Inflation continues to cool. So is the Bank of Canada prepared to cut rates? – National

The annual inflation rate slowed to 2.7 per cent in April, Statistics Canada said on Tuesday, as cooling pressures on food prices offset higher fuel costs.

Inflation for food purchased at grocery stores slowed to 1.4 percent annually last month, down from 1.9 percent in March, according to the agency.

The slowdown in annual price growth for meat, non-alcoholic beverages, and baked goods and cereals helped reduce the annual inflation rate, StatCan said. Meanwhile, prices for fruits, nuts and seafood experienced annual declines.

From a broader perspective, the agency noted that prices in grocery stores had increased by 21.4 percent since April 2021.

According to StatCan, the home furnishings and clothing and footwear categories saw absolute price declines year over year.

But gasoline prices were growing at a faster annual rate as consumers paid 7.9 percent more month-over-month in April. Higher global oil prices, a shift by filling stations to more expensive summer blends and an increase in the federal carbon tax contributed to the gain, StatCan said.

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Rising rental costs and homeowners renewing their mortgages continue to put upward pressure on housing inflation.

April was particularly difficult for renters in Alberta, according to the agency. Rental prices rose 16.2 per cent year-over-year in the province, almost double the 8.2 per cent increase nationally.


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Prices rose month-over-month in April, but because the jump was smaller than the same period last year, the headline inflation rate slowed from 2.9 percent in March.

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The April report marks the fourth consecutive “tame” reading for the annual inflation rate, BMO chief economist Doug Porter said in a note to clients Tuesday morning. It also marks the final reading the Bank of Canada will get on price pressures ahead of its next interest rate decision on June 5.

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‘The door is open’ to a June rate cut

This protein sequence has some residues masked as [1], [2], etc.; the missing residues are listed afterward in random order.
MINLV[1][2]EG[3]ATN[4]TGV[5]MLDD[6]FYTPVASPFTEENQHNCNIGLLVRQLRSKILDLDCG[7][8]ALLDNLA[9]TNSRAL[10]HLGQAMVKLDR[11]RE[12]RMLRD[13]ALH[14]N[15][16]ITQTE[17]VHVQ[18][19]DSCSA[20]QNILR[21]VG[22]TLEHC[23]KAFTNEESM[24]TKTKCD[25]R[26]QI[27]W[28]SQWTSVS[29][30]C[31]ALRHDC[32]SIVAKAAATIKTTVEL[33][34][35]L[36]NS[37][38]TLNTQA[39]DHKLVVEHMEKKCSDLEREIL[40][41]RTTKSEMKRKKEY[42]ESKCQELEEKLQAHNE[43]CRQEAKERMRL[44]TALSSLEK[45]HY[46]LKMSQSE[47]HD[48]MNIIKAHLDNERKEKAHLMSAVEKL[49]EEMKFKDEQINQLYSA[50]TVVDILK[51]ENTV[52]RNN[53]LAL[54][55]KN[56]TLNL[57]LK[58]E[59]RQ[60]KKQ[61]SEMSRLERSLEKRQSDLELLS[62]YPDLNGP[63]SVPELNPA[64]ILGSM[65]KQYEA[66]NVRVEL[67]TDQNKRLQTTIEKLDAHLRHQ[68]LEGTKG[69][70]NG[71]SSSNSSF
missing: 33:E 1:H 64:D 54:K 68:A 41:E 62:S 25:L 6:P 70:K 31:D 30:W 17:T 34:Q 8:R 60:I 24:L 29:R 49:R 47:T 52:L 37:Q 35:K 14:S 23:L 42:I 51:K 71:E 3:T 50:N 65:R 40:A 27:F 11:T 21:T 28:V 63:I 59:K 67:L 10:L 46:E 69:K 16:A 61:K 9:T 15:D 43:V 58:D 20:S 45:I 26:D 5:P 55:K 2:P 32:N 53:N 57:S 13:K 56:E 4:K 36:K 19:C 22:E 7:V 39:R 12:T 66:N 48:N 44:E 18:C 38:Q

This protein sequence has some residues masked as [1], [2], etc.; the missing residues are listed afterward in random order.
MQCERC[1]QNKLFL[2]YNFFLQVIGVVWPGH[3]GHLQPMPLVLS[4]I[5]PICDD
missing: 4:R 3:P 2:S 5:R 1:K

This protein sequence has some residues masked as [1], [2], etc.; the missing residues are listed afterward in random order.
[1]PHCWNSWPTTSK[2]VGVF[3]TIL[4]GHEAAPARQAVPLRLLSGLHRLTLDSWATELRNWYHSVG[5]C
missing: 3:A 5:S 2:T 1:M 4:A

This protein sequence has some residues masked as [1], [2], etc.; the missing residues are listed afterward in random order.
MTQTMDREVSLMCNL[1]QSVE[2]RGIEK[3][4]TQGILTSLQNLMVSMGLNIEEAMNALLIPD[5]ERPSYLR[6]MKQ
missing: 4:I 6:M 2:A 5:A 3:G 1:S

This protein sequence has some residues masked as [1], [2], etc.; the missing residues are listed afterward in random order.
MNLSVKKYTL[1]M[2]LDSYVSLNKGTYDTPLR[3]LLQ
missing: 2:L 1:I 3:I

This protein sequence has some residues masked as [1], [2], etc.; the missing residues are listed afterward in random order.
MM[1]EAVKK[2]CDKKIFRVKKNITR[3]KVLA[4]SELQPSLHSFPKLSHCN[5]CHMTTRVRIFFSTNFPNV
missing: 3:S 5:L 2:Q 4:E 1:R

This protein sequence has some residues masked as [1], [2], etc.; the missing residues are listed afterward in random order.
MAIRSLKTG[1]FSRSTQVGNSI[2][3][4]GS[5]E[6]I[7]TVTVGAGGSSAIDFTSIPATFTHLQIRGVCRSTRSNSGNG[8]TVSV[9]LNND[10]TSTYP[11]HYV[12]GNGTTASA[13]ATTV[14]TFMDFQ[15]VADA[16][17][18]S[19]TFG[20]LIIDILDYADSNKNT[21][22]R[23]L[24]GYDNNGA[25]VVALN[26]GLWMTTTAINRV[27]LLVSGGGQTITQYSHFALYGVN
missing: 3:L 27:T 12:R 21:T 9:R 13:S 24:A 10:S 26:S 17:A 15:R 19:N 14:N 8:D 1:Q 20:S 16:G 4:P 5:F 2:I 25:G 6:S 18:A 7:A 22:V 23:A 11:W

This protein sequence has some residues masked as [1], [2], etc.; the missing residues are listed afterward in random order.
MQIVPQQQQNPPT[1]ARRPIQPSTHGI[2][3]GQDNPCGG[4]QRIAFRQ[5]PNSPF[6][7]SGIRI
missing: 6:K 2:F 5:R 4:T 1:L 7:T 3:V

All of the central bank’s preferred “core” inflation metrics also cooled below three percent in April, according to the StatCan report.

The Bank of Canada has said it wants to see signs that the reduction in core inflation will be sustained before it is ready to make cuts to its benchmark interest rate.

“Today’s data should have made it clear on the inflation front that the Bank of Canada needed to start cutting interest rates in June,” CIBC chief economist Andrew Grantham said in a note to clients on Tuesday. .

Grantham referred to Bank of Canada Governor Tiff Macklem’s remarks at the time the central bank held the rate on hold in April, where she said policymakers were “encouraged” by recent progress but needed more. signs of persistent cooling. Since then, the Bank of Canada has received two strong inflation reports showing further easing, he noted.

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Porter said April’s weak inflation report means “the door is open” for a rate cut, “but it’s still close.” Porter said BMO has been leaning toward a June rate cut for the past six months.

TD Bank CEO and senior economist Leslie Preston said in a note that with core inflation still near the upper end of the Bank of Canada’s one to three per cent target range, she believes the central bank will want Be patient and efficient. towards a rate cut in July instead of June.

After the data was released, money markets increased their bets on a June rate cut to nearly 55 percent from 39 percent previously, according to Reuters.

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